A simple positive-sum American strategy for dealing with Iran should include the following components, implemented more-or-less in the following order, with Steps 1-7 to be implemented over a period of days, Steps 8-10 over subsequent weeks, and Steps 11-13 presented slowly, keeping time with Iran's quid pro quos, over the ensuing months:

Step 1. Call Larijani’s Bluff.
In initial response to the offer by Mohammad Javad Larijani of “permanent human monitoring” to watch over Iranian nuclear transparency, Obama should respond positively to this conciliatory signal.

Step 2. End Anti-Iranian Terrorism.
Washington cannot demonstrate that it is negotiating in good faith with Iran unless it takes action to address the Israeli point on the triangle. A delicate first step vis-à-vis Tel Aviv would be a public statement by Secretary of State Clinton that the U.S. opposes the murder of scientists, a statement that should privately be underscored at a minimum by the U.S. Ambassador to Israel, if not at a higher level.

Step 3. Terminate Rhetorical Threats. Obama should order that no one in his administration make any further public threats about the U.S. or Israel launching a war of choice against Iran. Anyone who violated this order should immediately be fired.

Step 4. Recognize the Islamic Republic.
It exists; it governs; therefore, recognize it. Then, figure out how to deal with it.

Step 5. Offer to Negotiate Naval Rules of Engagement.
States go to war, sometimes with good reason, but no one wants a war by mistake. The greatest risk of war by mistake now appears to be a naval incident in the crowded Persian Gulf. Obama should suggest technical talks to develop mutual naval rules of engagement for the Persian Gulf.

Step 6. Combat Illegal Narcotics.
An obvious positive-sum issue begging to be addressed is the flow of illegal narcotics out of Afghanistan, where the war is setting up a situation analogous to that in Colombia during the Cali heyday of Pablo Escobar. Washington should move promptly to identify precise technical solutions designed to minimize smuggling into Iran.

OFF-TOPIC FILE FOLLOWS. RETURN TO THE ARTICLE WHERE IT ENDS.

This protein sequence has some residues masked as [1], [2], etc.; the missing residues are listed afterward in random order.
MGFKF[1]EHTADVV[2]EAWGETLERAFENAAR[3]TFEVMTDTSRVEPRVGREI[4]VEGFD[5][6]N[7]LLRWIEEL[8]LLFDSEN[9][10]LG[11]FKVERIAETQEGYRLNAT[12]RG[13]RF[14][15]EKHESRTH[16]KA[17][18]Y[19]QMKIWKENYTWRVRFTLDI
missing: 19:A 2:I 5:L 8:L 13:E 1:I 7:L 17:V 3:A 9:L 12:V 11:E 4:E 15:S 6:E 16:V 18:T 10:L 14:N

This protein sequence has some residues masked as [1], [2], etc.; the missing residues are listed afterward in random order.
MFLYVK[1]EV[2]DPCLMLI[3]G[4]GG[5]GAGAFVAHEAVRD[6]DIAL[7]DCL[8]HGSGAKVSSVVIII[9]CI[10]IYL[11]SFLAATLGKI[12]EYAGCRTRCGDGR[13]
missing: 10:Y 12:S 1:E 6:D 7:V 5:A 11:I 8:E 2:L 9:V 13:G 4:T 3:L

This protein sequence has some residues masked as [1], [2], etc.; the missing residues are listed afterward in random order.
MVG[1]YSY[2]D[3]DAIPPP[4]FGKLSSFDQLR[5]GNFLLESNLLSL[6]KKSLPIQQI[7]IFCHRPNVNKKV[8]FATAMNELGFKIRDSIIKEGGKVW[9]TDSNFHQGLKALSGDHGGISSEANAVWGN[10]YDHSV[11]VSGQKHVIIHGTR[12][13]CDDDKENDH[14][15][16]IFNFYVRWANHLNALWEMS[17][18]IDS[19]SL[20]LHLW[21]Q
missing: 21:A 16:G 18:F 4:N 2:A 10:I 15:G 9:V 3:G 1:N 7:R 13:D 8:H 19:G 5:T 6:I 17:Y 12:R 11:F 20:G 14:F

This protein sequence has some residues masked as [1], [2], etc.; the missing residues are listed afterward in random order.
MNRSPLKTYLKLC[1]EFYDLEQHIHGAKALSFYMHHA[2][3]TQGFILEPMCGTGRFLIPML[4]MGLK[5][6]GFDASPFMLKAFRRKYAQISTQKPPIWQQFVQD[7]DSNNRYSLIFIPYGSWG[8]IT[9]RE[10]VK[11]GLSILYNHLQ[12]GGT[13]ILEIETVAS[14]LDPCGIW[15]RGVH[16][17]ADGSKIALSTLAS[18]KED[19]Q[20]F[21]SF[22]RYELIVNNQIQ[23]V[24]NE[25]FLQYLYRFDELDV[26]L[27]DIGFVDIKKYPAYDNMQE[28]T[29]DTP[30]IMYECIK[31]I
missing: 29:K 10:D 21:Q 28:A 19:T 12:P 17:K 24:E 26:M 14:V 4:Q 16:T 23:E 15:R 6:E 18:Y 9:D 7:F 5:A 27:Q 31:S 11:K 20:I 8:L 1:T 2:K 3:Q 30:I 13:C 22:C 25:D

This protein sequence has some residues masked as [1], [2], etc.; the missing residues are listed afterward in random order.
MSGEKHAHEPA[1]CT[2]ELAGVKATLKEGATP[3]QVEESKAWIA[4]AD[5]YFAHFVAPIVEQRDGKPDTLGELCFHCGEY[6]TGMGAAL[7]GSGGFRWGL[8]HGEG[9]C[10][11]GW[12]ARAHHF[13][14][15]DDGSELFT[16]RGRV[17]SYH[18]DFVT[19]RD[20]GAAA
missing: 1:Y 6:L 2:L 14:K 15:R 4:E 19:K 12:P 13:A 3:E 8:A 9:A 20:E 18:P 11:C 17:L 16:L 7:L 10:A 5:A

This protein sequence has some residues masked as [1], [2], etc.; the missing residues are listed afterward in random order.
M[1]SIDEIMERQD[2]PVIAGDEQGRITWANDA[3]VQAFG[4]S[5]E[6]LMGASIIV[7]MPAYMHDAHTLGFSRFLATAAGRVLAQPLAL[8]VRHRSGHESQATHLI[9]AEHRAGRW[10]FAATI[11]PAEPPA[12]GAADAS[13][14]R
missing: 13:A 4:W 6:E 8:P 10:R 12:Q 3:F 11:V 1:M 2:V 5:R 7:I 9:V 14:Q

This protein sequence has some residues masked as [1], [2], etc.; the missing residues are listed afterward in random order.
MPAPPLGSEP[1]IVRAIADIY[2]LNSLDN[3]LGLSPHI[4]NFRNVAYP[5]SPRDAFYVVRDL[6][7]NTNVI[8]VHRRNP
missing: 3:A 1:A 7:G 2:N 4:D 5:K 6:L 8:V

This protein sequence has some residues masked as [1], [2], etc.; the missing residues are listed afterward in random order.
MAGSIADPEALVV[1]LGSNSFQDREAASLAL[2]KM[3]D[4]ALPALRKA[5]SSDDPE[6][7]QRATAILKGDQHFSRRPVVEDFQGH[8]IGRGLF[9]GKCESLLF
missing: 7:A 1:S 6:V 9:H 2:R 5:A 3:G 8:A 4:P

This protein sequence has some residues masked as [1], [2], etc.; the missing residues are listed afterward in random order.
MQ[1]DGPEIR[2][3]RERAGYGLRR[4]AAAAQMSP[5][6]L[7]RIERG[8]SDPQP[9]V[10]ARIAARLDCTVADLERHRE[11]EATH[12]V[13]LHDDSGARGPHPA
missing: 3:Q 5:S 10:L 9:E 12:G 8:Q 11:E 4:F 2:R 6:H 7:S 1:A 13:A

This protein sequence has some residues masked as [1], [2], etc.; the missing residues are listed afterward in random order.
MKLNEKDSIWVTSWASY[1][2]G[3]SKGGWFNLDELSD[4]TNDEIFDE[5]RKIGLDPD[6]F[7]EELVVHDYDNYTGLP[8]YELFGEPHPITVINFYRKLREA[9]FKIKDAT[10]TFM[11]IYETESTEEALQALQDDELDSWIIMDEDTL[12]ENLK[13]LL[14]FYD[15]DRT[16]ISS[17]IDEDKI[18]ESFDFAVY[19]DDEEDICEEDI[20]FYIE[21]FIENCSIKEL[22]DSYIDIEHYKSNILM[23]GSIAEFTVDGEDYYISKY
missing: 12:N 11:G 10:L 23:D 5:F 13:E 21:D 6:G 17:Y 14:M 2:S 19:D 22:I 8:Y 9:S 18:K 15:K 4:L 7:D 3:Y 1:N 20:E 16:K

Step 7. Avoid provoking sectarian conflict.
The U.S. should avoid any participation in minority campaigns either by Baluchis or Kurds to dismembering the Iranian state.

Step 8. Offer to Discuss Regional Sectarian Issues. Along with avoiding the provocation of sectarian conflict, Washington should at least discuss cooperation on regional sectarian issues of concern to Iran, specifically in Iraq and Bahrain, according to the following principles:

  1. Start with cautious exchanges of views;
  2. Offer broadened venues including other regional states;
  3. Expect slow progress;
  4. Use these talks initially as an indicator of Iranian sincerity and be ready to respond quickly to Iranian signs of cooperation.
Step 9. Ignore Insults/Threats From Tehran; Condemn Anti-Iranian Insults/Threats By Tel Aviv. Washington should ignore any threatening rhetoric from Tehran and express displeasure at any threatening rhetoric from Tel Aviv, setting, as it were, a new standard of politeness.

Step 10. Put Mutual National Security on the Table.
Washington must concede up front that Iran, like every other state, has legitimate national security concerns. This gives Iran a key reason for being cooperative. It also has the advantage of permitting Washington to introduce the other side of this three-sided coin – the security concerns of the U.S. and Israel.